Diane McGrath-McKechnie would not be happy about the current state of her Taxi & Limousine Commission. McGrath-McKechnie was the Giuliani era Chairman of the TLC, and despite some controversial tactics that have lead to still going lawsuits, she made sure the most controversial laws were not passed under her watch.
Matthew Daus took over when Bloomberg began his stay at the Gracie Mansion (or more accurately declined the invitation and stayed at his 45 million dollar town house on 79th St. off 5th Avenue, but as we know is in his 3rd term as Mayor of New York city). The controversy spoken of above is all about technology. The two points that lead to the day long taxi cab strike a few years ago were the usage of credit cards to pay for taxis as well as the GPS systems being installed.
Nobody was rejecting the utility of both of these new technological improvements. No doubt, the ability to pay on credit has increased attendance in said taxi cabs, and the GPS (although hard to prove) makes trips more efficient. Overall, there is more money to be made with these than without them, something that nobody involved should be upset about.
Problem is where the money is going though. The first problem was the installation. Somebody had to pay for the thousands of cars that needed to be remodeled to house the 17” televisions in the backseat that would contain the GPS, credit card payment system, as well as annoying weather updates and promos from hype machines such as LX.TV. The conversation of how we’ve yet to meet the potential of the taxi cab network can come another day, but let it at least be said.
The main thing that got drivers angry was that they, the drivers, were the ones footing the bill, but they were not having their salaries increased. Basically the only incentive for them was the potential for slightly more income. Slightly is the opportune word though, because even with the increased gross from credit cards, the companies take a 5% percentage of every receipt. Tips get taxed and taken out of their salaries more than before, when they would obviously just pocket 100% of the cash they were given on top of the fare. Overall, their salaries will still not really jump up at all until the foretold fare hikes coming in a few months, at which point that would have happened anyway, and it is years later.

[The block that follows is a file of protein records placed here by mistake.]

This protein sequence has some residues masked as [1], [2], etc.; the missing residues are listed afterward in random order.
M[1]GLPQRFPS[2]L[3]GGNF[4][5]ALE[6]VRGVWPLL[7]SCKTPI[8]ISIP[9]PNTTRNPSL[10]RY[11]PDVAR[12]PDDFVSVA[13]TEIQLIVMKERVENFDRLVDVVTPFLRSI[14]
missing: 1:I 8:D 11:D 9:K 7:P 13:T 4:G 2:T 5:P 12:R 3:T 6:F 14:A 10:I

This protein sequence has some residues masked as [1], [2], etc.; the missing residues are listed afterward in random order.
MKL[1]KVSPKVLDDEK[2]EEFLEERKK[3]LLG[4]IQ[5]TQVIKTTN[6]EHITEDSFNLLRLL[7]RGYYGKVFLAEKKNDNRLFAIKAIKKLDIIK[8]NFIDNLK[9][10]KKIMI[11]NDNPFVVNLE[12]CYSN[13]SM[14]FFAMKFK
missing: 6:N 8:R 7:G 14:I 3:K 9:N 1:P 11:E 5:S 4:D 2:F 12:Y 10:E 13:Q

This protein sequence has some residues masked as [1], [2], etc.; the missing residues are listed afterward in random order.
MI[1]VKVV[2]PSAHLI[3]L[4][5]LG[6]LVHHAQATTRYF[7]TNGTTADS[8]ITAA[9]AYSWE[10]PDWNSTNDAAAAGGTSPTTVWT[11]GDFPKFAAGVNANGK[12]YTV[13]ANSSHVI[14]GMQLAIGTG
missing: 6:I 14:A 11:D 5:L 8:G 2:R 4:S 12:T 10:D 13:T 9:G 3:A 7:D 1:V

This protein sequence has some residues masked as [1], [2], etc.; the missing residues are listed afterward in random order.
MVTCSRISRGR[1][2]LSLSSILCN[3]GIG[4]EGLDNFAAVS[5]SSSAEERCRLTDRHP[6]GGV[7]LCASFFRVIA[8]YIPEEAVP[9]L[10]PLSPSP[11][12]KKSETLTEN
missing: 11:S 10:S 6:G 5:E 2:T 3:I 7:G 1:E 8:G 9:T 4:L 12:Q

Their problem with the GPS contains a slightly less legitimate argument, but either way, they have no reason to want it. Apart from the costs of installing it, now their every move is tracked. Now, unless they own their cab, they cannot use the car for any kind of personal use. If the choose take a fare outside of their assigned coverage area—they will get in trouble. Before, there would be little chance of getting caught, and nobody really cared. Now, they need to remain on their route, even if they are assigned to do airport runs all night without taking any fares back in the city, something that could cut their gross in half on a shift such as that.
Apart from the 5% take, they also do not get any money for two weeks when somebody pays with a credit card. At this time of the year, drivers complain to their passengers because they’re understandable overextended already and won’t actually see any of that money until the new year, when it will be much less useful. The usage of credit cards in their cabs forces them to likely max out their own personal credit cards, just to avoid giving coal to their kids for the holidays.
Overall, the problem is lack of leverage. Drivers of taxi cabs are not in short supply. When all they can do is strike, scabs are brought in very quickly. It takes too much organizing of too many unions to be effective. They just have no leg to stand on to fight these new regulations, thus need to simply suck it up. None of them are fair, nor does anyone really argue that they are. The only thing someone like Daus would argue is that he doesn’t have the funding to do it another way, and the changes undoubtedly bring in more net money to the city, while also making taxis cabs a more enjoyable and efficient experience and form of travel. It’s an unfortunate situation, but again unfortunately, no changes are seen on the horizon.